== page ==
By 1816 it was nearer £25,000, and by 1819 the London rental income was as much as all the other Bedford estates put together; by 1880 it was worth £65,791 (Donald Olsen, Town Planning in London, 2nd edn, 1984)

The very northern part of the estate was, however, swampy and more difficult to build on, a problem exacerbated by the building slump of the 1830s, which led to areas like Gordon Square being part-developed and left unfinished for decades (Donald Olsen, Town Planning in London, 2nd edn, 1984)

For the crucial part played by Thomas Cubitt in the development of this estate, see Hermione Hobhouse, Thomas Cubitt: Master Builder (1971)

The size and quality of the houses meant that for the most part, the Bedford estate was never likely to turn into a slum: “Except for Abbey Place and the other narrow courts east of Woburn Place, the Bloomsbury estate had no slums. Even its narrow streets south of Great Russell Street—such as Gilbert, Little Russell, and Silver streets—were, if undeniably lower-class in character, far superior to the streets just west and south of the estate” (Donald Olsen, Town Planning in London, 2nd edn, 1984)

However, as the area became more popular and convenient as a location for institutions, the Bedford estate had to fight to preserve its genteel residential character; it found itself “with the task of preventing, or at least discouraging, the conversion of dwelling houses into private hotels, boarding houses, institutions, offices, and shops” (Donald Olsen, Town Planning in London, 2nd edn, 1984)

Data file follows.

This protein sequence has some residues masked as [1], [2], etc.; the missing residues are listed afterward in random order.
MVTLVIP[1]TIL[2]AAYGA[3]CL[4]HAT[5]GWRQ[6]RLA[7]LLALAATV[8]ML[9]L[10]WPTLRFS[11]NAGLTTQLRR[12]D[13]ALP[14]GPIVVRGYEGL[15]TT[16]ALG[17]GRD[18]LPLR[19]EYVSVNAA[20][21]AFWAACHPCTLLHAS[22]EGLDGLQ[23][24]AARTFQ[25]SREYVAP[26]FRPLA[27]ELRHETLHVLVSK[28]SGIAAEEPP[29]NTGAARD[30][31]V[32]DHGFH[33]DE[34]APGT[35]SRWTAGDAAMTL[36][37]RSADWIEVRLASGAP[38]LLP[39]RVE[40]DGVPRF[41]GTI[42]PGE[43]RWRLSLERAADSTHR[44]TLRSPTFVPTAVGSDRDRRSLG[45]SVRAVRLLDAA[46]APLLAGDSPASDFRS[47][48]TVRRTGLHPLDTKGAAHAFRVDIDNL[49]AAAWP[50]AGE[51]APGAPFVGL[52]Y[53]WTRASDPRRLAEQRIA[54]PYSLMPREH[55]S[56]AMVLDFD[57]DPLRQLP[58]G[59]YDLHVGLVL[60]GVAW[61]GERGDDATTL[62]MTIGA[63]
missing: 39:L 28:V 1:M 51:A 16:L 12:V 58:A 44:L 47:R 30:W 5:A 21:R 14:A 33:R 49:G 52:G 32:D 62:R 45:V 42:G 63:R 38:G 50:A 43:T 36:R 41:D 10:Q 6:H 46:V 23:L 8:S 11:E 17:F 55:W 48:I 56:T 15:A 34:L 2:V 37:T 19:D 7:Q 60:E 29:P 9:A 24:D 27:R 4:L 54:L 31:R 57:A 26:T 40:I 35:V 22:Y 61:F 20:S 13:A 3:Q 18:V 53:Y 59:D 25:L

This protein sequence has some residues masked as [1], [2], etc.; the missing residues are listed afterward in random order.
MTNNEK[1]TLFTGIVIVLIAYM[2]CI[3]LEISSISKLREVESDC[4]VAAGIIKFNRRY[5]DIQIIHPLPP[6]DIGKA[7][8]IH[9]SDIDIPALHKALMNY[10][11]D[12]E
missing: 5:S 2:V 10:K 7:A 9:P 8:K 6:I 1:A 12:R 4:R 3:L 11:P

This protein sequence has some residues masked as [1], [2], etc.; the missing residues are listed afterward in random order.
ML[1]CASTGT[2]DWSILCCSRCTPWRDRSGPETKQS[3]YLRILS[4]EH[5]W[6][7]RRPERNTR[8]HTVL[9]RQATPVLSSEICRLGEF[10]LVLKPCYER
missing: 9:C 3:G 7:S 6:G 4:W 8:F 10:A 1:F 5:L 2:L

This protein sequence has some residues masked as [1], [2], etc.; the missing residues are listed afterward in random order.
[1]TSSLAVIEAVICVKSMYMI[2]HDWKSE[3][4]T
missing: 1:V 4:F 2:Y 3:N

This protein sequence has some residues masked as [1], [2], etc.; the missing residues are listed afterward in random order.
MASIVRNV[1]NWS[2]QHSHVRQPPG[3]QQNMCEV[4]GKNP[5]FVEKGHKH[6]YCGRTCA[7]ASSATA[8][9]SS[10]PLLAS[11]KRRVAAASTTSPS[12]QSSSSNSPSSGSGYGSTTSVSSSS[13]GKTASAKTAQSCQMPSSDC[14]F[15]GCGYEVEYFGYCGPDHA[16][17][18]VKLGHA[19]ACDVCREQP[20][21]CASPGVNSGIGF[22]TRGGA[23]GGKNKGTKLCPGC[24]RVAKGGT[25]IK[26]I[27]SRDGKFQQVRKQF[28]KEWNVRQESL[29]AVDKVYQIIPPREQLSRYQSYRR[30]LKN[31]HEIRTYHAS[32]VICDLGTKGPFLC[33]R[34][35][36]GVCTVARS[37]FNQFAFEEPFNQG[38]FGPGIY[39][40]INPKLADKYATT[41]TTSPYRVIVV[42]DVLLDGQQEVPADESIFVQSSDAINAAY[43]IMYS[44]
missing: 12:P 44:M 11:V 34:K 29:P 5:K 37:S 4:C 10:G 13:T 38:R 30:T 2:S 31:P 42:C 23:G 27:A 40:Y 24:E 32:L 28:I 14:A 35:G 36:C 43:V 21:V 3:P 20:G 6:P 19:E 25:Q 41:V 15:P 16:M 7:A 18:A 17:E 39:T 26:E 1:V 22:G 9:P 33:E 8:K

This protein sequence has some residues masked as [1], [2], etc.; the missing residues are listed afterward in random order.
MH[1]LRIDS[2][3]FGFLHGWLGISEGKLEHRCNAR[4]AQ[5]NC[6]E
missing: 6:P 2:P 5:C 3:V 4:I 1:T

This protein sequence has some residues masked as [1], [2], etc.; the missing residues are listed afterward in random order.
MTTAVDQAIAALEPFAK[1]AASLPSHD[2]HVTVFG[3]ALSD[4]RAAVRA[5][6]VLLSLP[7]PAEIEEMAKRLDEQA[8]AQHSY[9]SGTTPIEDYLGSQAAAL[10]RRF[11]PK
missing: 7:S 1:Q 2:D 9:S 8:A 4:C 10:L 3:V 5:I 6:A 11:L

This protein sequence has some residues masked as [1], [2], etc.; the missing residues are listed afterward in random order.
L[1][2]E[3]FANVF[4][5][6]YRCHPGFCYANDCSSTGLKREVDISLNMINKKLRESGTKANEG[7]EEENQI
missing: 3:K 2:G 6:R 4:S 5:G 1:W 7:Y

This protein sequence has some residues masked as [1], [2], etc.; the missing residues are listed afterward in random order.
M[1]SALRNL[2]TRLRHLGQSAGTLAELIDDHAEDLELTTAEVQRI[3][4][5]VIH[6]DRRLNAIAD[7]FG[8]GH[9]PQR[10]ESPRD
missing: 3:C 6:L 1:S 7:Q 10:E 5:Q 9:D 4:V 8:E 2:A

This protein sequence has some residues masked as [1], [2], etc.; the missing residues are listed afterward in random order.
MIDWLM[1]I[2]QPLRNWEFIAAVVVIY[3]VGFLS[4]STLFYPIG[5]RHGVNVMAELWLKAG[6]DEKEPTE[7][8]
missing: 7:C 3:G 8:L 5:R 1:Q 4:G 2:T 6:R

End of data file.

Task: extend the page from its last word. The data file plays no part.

In 1886 the Bedford steward reported 140 tenement houses in Bloomsbury; Little Russell Street had 21 of them (Donald Olsen, Town Planning in London, 2nd edn, 1984)

“By the middle of the century many of the huge houses in Bloomsbury had been illegally converted into private hotels...By 1892 Stutfield [the Bedford estate steward] had come to regard Montague Place as a lost cause” (Donald Olsen, Town Planning in London, 2nd edn, 1984)

By the 1890s, too, the estate had lost the battle to keep itself separate from the flow of traffic and pedestrians, originally enforced by a system of lodges, gates, and residents’ tickets of entry: “The five lodges and gates on the Bloomsbury estate—in Upper Woburn Place, Endsleigh Street, Georgiana Street (later Taviton Street), Gordon Street (originally William Street), and Torrington Place—had all been erected by 1831, presumably by Thomas Cubitt” (Donald Olsen, Town Planning in London, 2nd edn, 1984)